The scientists determined the duration of the X-ray flashes by modifying a process originally developed to measure ultra-short flashes of light. The physicists directed the X-ray flashes into a vacuum chamber filled with a few atoms of an inert gas. There they superimposed the flashes with 2.4 micrometer wavelength pulses of infrared light. When the X-ray flashes hit a gas atom they knock electrons out of the innermost shell, setting them free. The electrons are then accelerated or decelerated by the electrical field of the infrared light pulse. The change in an electron’s velocity is a function of when the light intercepts the electron and the electrical field strength at the moment of interception.

Since electrons are set free during the full duration of an X-ray flash, electrons emitted at different points in time “feel” different field strengths of the periodically oscillating infrared light. As a result they are accelerated at varying rates. The physicists can then calculate the duration of the original X-ray flash from the different arrival times of the electrons in a detector.

Using this approach, the researchers were able to determine the average upper limit of the pulse duration of their X-ray flashes at around 4.4 femtoseconds – a femtosecond is a millionth of a billionth of a second (10-15 seconds). In addition, the researchers obtained insight into the structure of the X-ray flashes. Characteristic for the strong X-ray pulses in free-electron lasers is their randomly changing pulse form. A typical X-ray pulse comprises multiple contiguous shorter “X-ray spikes.” The number and intensity of these spikes varies from one shot to the next. For the first time ever, the researchers managed to measure these ultra-short sub-peaks directly and confirm predictions that the individual flashes last only around 800 attoseconds – an attosecond is a billionth of a billionth of a second (10-18 seconds). The new methodology makes possible the detailed, direct measurement of X-ray pulses and augments methodologies for determining pulse shape and length indirectly from the structure of the electron packets used to generate the flashes.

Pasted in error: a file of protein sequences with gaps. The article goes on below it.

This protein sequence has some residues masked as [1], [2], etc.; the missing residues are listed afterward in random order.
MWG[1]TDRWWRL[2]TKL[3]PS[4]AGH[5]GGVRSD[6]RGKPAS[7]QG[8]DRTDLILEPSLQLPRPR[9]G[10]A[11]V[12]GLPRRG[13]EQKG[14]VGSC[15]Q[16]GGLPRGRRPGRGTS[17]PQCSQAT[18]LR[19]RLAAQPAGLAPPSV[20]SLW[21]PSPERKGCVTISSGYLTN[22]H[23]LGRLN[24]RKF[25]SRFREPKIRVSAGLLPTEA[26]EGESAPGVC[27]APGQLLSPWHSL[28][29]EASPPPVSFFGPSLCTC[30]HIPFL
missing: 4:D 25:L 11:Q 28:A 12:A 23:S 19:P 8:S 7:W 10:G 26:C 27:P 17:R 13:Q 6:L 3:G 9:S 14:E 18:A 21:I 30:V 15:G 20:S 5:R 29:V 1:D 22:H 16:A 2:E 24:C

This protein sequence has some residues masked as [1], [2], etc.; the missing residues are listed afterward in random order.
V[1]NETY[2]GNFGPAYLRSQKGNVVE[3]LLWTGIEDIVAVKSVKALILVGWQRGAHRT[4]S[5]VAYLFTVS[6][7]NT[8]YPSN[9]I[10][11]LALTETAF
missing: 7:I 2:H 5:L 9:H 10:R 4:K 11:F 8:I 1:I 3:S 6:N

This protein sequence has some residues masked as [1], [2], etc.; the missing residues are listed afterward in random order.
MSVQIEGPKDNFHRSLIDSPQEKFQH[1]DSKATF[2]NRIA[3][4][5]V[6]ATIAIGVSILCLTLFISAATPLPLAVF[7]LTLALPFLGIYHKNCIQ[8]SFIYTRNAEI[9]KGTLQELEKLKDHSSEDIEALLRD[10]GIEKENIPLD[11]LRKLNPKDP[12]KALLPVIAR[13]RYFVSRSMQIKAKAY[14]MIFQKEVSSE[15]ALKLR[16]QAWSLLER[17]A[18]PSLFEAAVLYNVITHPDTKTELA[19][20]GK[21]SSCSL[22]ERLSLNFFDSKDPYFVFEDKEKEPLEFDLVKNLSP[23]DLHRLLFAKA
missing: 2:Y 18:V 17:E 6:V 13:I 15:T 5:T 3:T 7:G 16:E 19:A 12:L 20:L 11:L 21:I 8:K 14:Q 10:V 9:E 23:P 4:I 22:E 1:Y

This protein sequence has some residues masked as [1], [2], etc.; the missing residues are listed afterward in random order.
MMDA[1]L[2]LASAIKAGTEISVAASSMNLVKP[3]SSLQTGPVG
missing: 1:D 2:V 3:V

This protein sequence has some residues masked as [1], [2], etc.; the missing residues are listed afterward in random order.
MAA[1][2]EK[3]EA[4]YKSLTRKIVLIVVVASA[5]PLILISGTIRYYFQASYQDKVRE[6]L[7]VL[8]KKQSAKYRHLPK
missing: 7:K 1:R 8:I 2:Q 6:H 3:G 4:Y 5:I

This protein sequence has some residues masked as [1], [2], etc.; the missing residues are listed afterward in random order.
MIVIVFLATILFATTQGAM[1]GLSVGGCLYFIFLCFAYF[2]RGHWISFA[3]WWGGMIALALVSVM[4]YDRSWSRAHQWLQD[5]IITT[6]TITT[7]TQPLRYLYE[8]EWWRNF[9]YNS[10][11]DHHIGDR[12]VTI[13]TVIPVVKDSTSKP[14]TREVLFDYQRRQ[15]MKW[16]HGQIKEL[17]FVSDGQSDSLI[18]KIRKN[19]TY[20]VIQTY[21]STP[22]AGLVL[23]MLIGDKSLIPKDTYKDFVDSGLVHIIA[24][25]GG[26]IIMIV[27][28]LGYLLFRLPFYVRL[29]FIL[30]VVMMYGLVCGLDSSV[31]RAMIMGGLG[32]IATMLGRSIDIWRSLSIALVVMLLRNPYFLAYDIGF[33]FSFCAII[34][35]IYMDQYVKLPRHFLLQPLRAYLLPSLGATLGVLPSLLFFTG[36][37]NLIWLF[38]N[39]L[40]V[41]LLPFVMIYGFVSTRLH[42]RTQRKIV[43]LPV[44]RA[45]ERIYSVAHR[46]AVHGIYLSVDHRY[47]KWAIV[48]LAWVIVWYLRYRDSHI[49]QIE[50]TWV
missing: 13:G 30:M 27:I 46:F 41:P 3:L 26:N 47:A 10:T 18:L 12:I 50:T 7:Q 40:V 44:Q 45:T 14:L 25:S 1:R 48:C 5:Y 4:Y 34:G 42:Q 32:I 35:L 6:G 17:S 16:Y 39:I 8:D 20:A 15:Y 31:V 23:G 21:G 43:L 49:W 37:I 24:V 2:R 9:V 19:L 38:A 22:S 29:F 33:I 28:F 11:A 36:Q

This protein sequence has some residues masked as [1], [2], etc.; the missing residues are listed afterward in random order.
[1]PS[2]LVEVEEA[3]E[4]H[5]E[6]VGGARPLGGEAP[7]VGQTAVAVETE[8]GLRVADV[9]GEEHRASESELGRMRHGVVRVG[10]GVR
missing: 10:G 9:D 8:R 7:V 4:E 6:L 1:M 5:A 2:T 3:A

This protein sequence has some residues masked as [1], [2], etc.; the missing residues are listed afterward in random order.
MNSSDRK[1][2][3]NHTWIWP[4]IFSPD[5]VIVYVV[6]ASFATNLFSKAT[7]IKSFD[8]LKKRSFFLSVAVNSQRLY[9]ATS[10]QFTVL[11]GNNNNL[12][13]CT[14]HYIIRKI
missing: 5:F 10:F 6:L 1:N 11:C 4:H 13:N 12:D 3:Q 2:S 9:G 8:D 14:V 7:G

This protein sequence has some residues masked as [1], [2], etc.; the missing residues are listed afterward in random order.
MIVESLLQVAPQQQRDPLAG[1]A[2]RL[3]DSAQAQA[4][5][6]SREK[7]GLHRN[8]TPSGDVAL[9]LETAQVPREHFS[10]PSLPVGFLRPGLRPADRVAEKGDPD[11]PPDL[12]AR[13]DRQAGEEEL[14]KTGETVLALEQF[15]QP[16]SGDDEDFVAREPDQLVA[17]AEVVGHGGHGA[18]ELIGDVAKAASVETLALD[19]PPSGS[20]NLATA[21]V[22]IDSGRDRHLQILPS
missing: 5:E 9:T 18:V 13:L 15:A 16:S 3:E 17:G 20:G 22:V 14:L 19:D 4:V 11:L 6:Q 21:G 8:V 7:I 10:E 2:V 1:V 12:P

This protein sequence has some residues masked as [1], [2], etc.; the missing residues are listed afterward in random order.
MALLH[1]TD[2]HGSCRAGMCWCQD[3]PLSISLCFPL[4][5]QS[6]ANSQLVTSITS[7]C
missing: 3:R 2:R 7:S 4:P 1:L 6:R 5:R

The enhanced X-ray pulse measurement technology may also find application at the new Center for Advanced Laser Applications (CALA) at the Garching campus. Researchers there are working on, among other things, generating even shorter X-ray pulses using high-energy lasers. Pulses with a duration of only a few attoseconds, would allow researchers to take “snapshots” of even faster processes in nature, like the motion of electrons around atomic nuclei.

However, X-ray flashes provide not only basic research with new perspectives. Medicine could also profit from the technology. “Ultra-short laser-like X-ray pluses serve not only the investigation of the fastest physical processes in the core of matter, but could, because of their extremely high intensity, also be used to destroy tumors following X-ray diagnosis,” explains Reinhard Kienberger, professor for laser and X-ray physics at TU München and leader of the research consortium.
Thorsten Naeser